Ups and downs

measuring electricity

Paul explaines how to measure the power used for the heating of the fabric

I’m having a hard time with my wearable. There are different areas where I’m experiencing problems:
- The thermochromic ink deteriorates very fast. Under influence of UV radiation for which I haven’t been able to find a solution. The amount of electricity it needs to heat up is very much depending on the air temperature. Also the width of the strip of fabric (this has to be equal for the whole length) is crucial for successful colour change. So there’s a lot of testing ahead before this will work well. I have switched from reflective strip to using reflective fabric, I wonder if the performance will improve.


Arduino talking to Nokia

- I’ve been talking to a lot of experts lately but Friday last I got a pretty disturbing e-mail from the RIVM which is a leading Dutch centre of expertise and research, it advises and supports policy-makers and professionals in public health and environmental areas. The gases I’m measuring are a good indication of air quality but the sensors I’m using aren’t sensitive enough. I was happy to find gas sensors in the first place but now they appear to be worthless for my purpose.
- Programming the Bluetooth connection has made some progress. I can now connect with the Arduino board and send and receive bytes. Now I’m at the final stage of sending all of my sensor data in a single string to the Nokia. I also have to find out how to let Python check for incoming serial data continuously. Some sort of event listener.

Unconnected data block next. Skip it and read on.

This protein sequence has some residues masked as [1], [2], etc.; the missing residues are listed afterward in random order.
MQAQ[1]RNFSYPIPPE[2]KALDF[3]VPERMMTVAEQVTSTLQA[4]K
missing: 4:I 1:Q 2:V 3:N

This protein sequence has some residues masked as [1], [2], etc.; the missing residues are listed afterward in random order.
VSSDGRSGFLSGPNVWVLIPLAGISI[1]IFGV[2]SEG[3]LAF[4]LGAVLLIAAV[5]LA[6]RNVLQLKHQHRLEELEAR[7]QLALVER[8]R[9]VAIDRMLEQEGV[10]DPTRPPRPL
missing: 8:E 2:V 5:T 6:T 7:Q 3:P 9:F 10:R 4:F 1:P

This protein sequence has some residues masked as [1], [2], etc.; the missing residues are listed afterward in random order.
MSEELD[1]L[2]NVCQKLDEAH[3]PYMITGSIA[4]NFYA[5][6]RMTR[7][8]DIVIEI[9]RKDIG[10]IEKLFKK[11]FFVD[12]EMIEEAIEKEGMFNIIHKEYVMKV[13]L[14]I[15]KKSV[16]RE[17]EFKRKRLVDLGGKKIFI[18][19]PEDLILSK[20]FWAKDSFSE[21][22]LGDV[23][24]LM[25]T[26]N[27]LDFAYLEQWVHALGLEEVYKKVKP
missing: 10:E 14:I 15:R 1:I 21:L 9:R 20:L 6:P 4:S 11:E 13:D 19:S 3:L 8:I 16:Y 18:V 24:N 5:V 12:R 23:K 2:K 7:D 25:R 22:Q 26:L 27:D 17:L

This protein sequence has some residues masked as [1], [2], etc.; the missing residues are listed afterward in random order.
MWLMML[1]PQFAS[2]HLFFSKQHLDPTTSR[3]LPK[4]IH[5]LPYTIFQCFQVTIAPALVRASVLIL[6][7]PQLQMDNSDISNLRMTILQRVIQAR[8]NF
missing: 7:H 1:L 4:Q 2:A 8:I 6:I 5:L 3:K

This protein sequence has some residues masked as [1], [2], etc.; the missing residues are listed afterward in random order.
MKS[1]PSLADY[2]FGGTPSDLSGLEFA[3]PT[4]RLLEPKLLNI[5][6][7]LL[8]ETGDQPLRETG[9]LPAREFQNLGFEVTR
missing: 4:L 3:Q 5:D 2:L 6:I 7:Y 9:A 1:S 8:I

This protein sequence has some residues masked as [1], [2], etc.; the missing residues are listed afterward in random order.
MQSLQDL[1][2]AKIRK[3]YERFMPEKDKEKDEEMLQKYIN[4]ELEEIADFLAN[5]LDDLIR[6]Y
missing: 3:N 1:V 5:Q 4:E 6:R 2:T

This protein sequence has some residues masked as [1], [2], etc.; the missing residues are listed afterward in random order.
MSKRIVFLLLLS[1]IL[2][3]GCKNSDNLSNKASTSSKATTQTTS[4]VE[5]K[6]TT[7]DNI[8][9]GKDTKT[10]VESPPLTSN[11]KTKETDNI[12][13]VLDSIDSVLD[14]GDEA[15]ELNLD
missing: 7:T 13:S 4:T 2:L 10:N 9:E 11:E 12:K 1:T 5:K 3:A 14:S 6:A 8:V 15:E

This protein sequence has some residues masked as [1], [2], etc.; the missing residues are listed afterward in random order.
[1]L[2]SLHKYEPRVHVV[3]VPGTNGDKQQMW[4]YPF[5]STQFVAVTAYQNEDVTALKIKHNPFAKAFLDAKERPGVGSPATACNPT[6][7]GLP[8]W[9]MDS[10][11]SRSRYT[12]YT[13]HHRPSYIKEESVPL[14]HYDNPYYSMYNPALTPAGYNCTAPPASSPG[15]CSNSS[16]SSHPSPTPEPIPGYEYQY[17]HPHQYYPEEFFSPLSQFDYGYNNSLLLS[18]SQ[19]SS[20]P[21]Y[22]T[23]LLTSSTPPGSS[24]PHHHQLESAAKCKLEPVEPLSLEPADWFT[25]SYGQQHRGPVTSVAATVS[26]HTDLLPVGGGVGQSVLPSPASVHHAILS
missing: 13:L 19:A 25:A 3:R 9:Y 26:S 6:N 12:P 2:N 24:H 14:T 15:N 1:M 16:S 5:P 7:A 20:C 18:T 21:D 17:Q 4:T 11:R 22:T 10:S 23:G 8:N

- I keep having trouble using the internal GPS. It seems to break down after I’ve used it once. Only a restart will make it work again.
- On the bright side I’ve made two dummies for my vest. Saturday I worked together with my tailor on my second dummy, using the actual fabric. This gave me a lot of insight in what I want. Discussing it with AnnaMariaCornelia it became clear that I have to take a radical turn to make my vest look like true work ware. I’m really looking forward to designing my vest and make it look sturdy and cool to wear.


The second dummy which at this stage looks too much like an apron

Python kick-off

Last week I did some research on Python for mobile devices. I was so enthusiastic about the documentation I found online and the apparent ease of the language that it was also clear to me what Smartphone I would buy. After quite some hesitation I decided to go for the Symbian based Nokia N97. It beat the i-Phone because I’m already used to Nokia, it has a real keyboard, a 5 mega pixel camera and it runs on Symbian. I found this great tutorial by one of the authors of ‘Mobile Python: Rapid prototyping of applications on the mobile platform.’ I haven’t bought it yet. I’ll see how far I can get without it as there is lots of info to be found online. They do have a chapter on interfacing with an Arduino board which isn’t in the code section. To get started you only need a simple text editor and the latest stable Python for S60 (Pys60) programs which you must upload to your phone. At this moment they are the Python_1.9.4.sis and PythonScriptShell_1.9.4_5thEd.sis as my phone runs on the latest, 5th edition of Symbian. They are not at the top of the maemo list so it took me a while to find out which versions I had to download. I installed them with my Nokia software. All I had to do was to write a little script:

import appuifw
appuifw.note(u"This works", "info")

For example and store it as a .py file. Upload it to my phone. Then go to the Pys60 program on my phone, run the script and see the following astonishing result ;-)

It works!

It works!

Even though the result is of course very simple a ‘Hello World’ script is quite rewarding because you know the routine of writing and uploading and you know your software is working correctly. I’m really looking forward to programming scripts on my phone because so much is possible. From databases to turning your phone into a server!